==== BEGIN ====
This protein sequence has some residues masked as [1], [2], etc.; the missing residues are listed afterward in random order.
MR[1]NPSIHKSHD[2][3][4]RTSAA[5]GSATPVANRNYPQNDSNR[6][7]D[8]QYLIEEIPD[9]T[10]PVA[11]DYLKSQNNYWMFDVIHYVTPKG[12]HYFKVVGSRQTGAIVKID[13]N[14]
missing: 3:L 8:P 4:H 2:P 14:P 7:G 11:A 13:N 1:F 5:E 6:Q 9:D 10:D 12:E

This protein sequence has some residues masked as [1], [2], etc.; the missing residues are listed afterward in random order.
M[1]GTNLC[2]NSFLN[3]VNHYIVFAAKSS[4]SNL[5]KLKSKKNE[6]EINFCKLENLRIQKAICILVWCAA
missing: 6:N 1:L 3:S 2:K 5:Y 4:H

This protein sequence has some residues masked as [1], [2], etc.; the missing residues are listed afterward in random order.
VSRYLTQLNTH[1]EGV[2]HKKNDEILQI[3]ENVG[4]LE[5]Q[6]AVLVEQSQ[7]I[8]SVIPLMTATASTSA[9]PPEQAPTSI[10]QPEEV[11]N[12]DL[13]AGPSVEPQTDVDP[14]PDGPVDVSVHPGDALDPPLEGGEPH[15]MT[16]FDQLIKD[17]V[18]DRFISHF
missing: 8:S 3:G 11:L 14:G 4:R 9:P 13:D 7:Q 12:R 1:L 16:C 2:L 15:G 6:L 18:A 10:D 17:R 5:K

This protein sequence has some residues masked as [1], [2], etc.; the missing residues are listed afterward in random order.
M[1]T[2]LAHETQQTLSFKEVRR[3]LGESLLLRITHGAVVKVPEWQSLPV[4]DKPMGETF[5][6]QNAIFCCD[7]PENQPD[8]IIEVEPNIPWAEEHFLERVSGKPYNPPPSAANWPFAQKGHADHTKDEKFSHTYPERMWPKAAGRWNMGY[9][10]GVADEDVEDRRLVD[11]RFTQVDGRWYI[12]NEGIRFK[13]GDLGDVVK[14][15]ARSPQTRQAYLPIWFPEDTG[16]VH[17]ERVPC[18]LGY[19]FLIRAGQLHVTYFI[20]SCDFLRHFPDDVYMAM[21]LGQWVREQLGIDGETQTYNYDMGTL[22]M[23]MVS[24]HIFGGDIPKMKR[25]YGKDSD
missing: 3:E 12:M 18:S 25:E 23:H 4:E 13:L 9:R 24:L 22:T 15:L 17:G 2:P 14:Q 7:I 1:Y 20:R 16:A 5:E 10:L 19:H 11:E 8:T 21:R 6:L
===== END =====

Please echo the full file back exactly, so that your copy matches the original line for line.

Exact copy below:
This protein sequence has some residues masked as [1], [2], etc.; the missing residues are listed afterward in random order.
MR[1]NPSIHKSHD[2][3][4]RTSAA[5]GSATPVANRNYPQNDSNR[6][7]D[8]QYLIEEIPD[9]T[10]PVA[11]DYLKSQNNYWMFDVIHYVTPKG[12]HYFKVVGSRQTGAIVKID[13]N[14]
missing: 3:L 8:P 4:H 2:P 14:P 7:G 11:A 13:N 1:F 5:E 6:Q 9:D 10:D 12:E

This protein sequence has some residues masked as [1], [2], etc.; the missing residues are listed afterward in random order.
M[1]GTNLC[2]NSFLN[3]VNHYIVFAAKSS[4]SNL[5]KLKSKKNE[6]EINFCKLENLRIQKAICILVWCAA
missing: 6:N 1:L 3:S 2:K 5:Y 4:H

This protein sequence has some residues masked as [1], [2], etc.; the missing residues are listed afterward in random order.
VSRYLTQLNTH[1]EGV[2]HKKNDEILQI[3]ENVG[4]LE[5]Q[6]AVLVEQSQ[7]I[8]SVIPLMTATASTSA[9]PPEQAPTSI[10]QPEEV[11]N[12]DL[13]AGPSVEPQTDVDP[14]PDGPVDVSVHPGDALDPPLEGGEPH[15]MT[16]FDQLIKD[17]V[18]DRFISHF
missing: 8:S 3:G 11:L 14:G 4:R 9:P 13:D 7:Q 12:R 1:L 16:C 2:L 15:G 6:L 18:A 10:D 17:R 5:K

This protein sequence has some residues masked as [1], [2], etc.; the missing residues are listed afterward in random order.
M[1]T[2]LAHETQQTLSFKEVRR[3]LGESLLLRITHGAVVKVPEWQSLPV[4]DKPMGETF[5][6]QNAIFCCD[7]PENQPD[8]IIEVEPNIPWAEEHFLERVSGKPYNPPPSAANWPFAQKGHADHTKDEKFSHTYPERMWPKAAGRWNMGY[9][10]GVADEDVEDRRLVD[11]RFTQVDGRWYI[12]NEGIRFK[13]GDLGDVVK[14][15]ARSPQTRQAYLPIWFPEDTG[16]VH[17]ERVPC[18]LGY[19]FLIRAGQLHVTYFI[20]SCDFLRHFPDDVYMAM[21]LGQWVREQLGIDGETQTYNYDMGTL[22]M[23]MVS[24]HIFGGDIPKMKR[25]YGKDSD
missing: 3:E 12:M 18:S 25:E 23:H 4:E 13:L 9:R 24:L 22:T 15:L 17:G 2:P 14:Q 7:I 1:Y 20:R 16:A 5:E 10:L 19:H 11:E 8:T 21:R 6:L